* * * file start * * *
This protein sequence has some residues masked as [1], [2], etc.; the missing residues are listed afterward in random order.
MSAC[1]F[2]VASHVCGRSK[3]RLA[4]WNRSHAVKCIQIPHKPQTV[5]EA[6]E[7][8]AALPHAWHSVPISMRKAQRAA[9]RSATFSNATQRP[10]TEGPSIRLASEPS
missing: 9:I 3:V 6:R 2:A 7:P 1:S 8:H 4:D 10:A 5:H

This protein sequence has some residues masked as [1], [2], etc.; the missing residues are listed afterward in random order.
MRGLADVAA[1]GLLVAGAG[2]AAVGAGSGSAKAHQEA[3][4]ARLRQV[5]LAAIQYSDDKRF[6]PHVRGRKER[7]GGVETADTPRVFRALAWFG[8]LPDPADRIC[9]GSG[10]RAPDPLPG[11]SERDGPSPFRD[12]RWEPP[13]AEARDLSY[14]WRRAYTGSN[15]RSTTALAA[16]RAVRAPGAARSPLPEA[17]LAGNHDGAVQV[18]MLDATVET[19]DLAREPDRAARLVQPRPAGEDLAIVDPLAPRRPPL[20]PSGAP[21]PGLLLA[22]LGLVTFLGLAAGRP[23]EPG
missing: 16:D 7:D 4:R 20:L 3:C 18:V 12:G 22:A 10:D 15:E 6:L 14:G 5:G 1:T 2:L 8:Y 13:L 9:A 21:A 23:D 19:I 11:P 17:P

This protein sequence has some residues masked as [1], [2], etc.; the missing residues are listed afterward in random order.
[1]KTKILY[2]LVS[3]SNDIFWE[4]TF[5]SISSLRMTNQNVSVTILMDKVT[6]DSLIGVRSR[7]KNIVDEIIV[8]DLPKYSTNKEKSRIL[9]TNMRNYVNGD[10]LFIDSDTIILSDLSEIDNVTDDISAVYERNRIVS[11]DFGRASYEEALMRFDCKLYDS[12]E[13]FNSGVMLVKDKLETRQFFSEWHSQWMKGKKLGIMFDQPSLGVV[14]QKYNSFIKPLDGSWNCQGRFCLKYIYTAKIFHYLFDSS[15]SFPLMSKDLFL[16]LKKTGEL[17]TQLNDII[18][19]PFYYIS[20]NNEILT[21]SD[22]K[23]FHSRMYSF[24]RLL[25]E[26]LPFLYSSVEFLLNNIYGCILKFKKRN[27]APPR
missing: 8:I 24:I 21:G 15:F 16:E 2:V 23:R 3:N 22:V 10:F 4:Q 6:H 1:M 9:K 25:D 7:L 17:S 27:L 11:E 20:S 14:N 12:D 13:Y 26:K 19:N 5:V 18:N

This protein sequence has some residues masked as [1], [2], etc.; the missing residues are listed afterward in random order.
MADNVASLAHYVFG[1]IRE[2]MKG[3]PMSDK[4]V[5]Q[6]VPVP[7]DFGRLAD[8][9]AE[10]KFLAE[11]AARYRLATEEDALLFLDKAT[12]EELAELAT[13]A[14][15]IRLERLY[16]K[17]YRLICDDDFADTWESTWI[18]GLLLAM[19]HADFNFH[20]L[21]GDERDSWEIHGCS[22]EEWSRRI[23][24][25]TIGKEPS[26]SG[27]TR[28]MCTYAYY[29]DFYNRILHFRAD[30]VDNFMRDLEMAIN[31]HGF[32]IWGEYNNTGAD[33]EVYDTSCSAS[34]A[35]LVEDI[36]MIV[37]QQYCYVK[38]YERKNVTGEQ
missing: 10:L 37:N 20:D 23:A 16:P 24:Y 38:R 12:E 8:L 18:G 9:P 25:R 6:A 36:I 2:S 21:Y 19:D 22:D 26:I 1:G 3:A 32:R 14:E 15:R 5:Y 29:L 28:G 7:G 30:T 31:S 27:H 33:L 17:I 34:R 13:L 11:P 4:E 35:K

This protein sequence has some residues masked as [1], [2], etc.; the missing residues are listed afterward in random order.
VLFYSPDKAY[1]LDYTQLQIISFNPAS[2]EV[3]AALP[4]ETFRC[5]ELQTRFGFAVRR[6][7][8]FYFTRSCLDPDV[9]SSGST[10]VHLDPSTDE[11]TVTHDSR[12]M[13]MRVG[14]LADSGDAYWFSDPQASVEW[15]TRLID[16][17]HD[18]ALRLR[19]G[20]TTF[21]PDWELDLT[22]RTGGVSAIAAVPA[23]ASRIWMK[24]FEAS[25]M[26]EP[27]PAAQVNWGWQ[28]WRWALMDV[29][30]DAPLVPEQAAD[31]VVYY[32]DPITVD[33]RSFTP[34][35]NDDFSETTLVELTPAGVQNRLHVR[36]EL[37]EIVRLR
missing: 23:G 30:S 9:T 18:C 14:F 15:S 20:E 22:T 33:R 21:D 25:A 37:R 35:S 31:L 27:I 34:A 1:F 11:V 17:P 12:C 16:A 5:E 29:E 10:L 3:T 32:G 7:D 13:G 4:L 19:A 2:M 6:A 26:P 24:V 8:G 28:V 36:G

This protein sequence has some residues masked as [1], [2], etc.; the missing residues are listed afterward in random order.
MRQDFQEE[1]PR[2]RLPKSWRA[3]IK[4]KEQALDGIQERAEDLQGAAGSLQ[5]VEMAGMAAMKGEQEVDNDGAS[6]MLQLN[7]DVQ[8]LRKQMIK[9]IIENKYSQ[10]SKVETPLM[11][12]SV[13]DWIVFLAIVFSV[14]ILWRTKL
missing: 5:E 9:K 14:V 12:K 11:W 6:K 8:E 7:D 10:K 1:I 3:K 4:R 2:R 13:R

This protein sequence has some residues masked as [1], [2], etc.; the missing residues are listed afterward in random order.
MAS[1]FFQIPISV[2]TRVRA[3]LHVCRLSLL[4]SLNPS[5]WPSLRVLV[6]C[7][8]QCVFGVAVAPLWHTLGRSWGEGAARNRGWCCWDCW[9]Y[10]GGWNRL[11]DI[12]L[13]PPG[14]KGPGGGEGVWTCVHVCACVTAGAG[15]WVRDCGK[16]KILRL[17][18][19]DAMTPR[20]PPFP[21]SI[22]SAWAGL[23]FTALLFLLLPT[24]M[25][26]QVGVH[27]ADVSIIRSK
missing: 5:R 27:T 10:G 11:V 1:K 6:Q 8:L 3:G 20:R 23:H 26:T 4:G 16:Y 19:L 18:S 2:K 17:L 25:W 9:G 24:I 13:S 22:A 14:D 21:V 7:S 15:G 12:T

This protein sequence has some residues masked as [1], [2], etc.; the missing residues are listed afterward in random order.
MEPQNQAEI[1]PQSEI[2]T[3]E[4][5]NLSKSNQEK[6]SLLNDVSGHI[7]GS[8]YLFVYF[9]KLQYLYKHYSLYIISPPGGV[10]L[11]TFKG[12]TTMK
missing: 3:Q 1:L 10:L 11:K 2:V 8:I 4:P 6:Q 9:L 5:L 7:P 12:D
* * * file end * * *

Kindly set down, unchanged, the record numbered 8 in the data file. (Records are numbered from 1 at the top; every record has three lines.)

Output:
This protein sequence has some residues masked as [1], [2], etc.; the missing residues are listed afterward in random order.
MEPQNQAEI[1]PQSEI[2]T[3]E[4][5]NLSKSNQEK[6]SLLNDVSGHI[7]GS[8]YLFVYF[9]KLQYLYKHYSLYIISPPGGV[10]L[11]TFKG[12]TTMK
missing: 3:Q 1:L 10:L 11:K 2:V 8:I 4:P 6:Q 9:L 5:L 7:P 12:D